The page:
Trump Ends Tireless Week of Refusing to Play Second Fiddle

As Clinton became the first female nominee of a major U.S. party, Trump spent the week on an adrenaline-fueled streak.

Trump Says Clinton’s DNC Speech Was ‘Very Average’

It was a roller-coaster week for Donald Trump, scheduled to play his least favorite instrument—second fiddle—to Hillary Clinton and the Democratic national convention.

The Republican presidential nominee beamed on Monday as “great” poll numbers emerged and he asked his supporters to refrain from watching his rival’s nomination speech on Thursday as ratings showed a bigger audience for Democrats on the first few nights of their gathering. By Friday, the real-estate developer and TV personality could lay claim to a coveted title of ratings champion: his speech last Thursday was watched by 30 million viewers on the six major networks broadcasting the event. Clinton's attracted 27.8 million.

But the straight comparison of conventions was only half the story, for when it was the Democrats’ turn on the stage this week, Trump gleefully tried to steal as much attention as he could. “I have a big microphone,” he said on Wednesday.

As the historic nomination of a female presidential candidate by a major U.S. party took place in Philadelphia, Trump mounted an adrenaline-fueled mad streak with more than a dozen events in seven battleground states. He lobbed day-and-night critiques at Democrats via tweets, news interviews, and multiple arena-sized campaign rallies.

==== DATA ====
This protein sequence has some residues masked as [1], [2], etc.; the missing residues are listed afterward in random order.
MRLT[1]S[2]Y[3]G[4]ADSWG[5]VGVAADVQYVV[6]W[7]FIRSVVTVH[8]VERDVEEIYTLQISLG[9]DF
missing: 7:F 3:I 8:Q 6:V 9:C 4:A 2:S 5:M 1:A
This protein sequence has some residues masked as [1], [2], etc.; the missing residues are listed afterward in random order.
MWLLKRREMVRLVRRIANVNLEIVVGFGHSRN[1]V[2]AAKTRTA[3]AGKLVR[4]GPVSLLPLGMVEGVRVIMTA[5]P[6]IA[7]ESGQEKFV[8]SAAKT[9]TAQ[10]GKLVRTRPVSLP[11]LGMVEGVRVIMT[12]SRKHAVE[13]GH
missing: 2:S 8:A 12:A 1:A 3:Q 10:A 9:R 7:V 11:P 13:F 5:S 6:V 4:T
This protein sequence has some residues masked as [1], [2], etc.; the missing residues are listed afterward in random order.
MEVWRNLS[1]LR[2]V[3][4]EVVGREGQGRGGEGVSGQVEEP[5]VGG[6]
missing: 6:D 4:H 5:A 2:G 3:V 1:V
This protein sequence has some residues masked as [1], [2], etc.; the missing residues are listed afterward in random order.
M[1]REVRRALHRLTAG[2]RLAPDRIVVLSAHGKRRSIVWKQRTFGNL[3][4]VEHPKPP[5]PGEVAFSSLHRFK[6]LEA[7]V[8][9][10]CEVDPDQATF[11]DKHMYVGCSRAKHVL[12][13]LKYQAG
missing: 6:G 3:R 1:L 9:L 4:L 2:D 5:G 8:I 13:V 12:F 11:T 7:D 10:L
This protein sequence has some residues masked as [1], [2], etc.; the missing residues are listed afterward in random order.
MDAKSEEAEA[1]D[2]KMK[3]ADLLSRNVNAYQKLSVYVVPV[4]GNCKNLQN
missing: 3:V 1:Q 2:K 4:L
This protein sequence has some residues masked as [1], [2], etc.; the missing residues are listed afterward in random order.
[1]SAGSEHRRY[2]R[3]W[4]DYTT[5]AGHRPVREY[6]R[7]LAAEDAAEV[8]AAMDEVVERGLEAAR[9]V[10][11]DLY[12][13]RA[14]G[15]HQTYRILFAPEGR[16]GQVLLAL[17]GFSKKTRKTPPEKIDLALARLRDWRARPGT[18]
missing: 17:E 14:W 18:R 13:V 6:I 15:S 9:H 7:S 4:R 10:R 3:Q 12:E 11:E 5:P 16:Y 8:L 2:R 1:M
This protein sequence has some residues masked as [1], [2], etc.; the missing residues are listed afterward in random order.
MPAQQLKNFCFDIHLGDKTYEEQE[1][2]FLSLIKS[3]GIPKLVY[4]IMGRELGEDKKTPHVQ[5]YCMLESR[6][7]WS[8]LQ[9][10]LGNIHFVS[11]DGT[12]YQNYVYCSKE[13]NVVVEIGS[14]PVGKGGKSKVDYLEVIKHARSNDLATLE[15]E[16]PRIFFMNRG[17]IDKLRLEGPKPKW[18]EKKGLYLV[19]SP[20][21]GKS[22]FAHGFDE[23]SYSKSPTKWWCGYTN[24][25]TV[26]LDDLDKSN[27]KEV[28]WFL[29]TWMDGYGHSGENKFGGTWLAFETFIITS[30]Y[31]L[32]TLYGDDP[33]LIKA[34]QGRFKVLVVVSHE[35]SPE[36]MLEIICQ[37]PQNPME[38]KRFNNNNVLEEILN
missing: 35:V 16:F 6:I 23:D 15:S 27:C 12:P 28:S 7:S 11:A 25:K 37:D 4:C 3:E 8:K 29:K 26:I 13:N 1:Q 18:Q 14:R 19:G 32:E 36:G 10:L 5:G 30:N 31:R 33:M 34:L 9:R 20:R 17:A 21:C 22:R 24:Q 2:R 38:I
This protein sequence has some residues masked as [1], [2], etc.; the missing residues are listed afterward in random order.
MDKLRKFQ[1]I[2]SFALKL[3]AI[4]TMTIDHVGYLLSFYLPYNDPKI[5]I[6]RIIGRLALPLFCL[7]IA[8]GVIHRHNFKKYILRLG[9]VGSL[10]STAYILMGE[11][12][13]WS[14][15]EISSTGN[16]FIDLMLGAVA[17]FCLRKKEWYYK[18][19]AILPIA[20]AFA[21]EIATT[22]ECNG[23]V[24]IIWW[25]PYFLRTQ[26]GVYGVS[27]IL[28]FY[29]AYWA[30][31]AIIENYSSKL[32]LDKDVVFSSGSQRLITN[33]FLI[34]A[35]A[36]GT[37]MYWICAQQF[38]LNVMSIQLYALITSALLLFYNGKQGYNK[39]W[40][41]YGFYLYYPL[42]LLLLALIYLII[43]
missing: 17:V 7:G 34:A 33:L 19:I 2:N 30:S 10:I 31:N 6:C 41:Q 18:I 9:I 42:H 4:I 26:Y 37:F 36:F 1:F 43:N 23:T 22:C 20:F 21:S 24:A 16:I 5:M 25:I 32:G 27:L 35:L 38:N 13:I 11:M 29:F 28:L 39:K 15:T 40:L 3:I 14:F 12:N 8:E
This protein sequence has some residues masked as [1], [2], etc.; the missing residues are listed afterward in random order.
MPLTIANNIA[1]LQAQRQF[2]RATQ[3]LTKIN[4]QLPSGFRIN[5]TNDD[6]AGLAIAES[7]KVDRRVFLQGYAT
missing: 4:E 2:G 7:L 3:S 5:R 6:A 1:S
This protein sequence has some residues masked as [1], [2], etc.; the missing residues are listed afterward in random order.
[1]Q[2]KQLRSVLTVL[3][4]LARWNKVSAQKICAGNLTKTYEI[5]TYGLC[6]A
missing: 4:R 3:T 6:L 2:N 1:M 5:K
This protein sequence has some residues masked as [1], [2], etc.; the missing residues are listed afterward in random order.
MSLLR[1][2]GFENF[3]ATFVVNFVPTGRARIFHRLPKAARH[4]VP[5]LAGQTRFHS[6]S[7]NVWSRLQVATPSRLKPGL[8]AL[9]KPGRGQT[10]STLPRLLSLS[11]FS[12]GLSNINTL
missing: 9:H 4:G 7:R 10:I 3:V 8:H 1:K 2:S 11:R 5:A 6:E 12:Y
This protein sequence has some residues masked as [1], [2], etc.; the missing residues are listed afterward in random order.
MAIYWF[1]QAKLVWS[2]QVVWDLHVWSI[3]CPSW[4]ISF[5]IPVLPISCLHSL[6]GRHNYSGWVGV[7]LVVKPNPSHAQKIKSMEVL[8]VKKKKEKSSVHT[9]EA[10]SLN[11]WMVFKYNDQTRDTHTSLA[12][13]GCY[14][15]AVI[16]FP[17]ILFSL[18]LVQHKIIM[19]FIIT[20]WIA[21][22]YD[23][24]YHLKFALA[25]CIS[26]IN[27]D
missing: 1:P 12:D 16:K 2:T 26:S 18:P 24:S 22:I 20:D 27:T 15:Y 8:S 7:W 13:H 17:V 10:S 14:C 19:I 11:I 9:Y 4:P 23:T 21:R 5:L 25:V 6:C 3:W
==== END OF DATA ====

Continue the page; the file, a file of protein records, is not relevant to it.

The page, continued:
Unlike Clinton, who did not watch the Republican convention or hear the many “lock her up!” chants from the crowd, Trump didn't miss much of the Democratic event, according to aides. He either caught up on cable news channels or watched the live broadcast, often while traveling on one of his jets. As Democrats argued he wasn't qualified to be president, Trump took it all in and prepared his responses.

“Boy, do you need a thick skin. How would you like to be me?” he told a Cedar Rapids audience at one of his two Iowa rallies on Thursday.

Shift in Mood

Throughout his frenetic week, Trump’s shifts in mood, unforced errors, and impulsiveness were on full display, especially on Wednesday.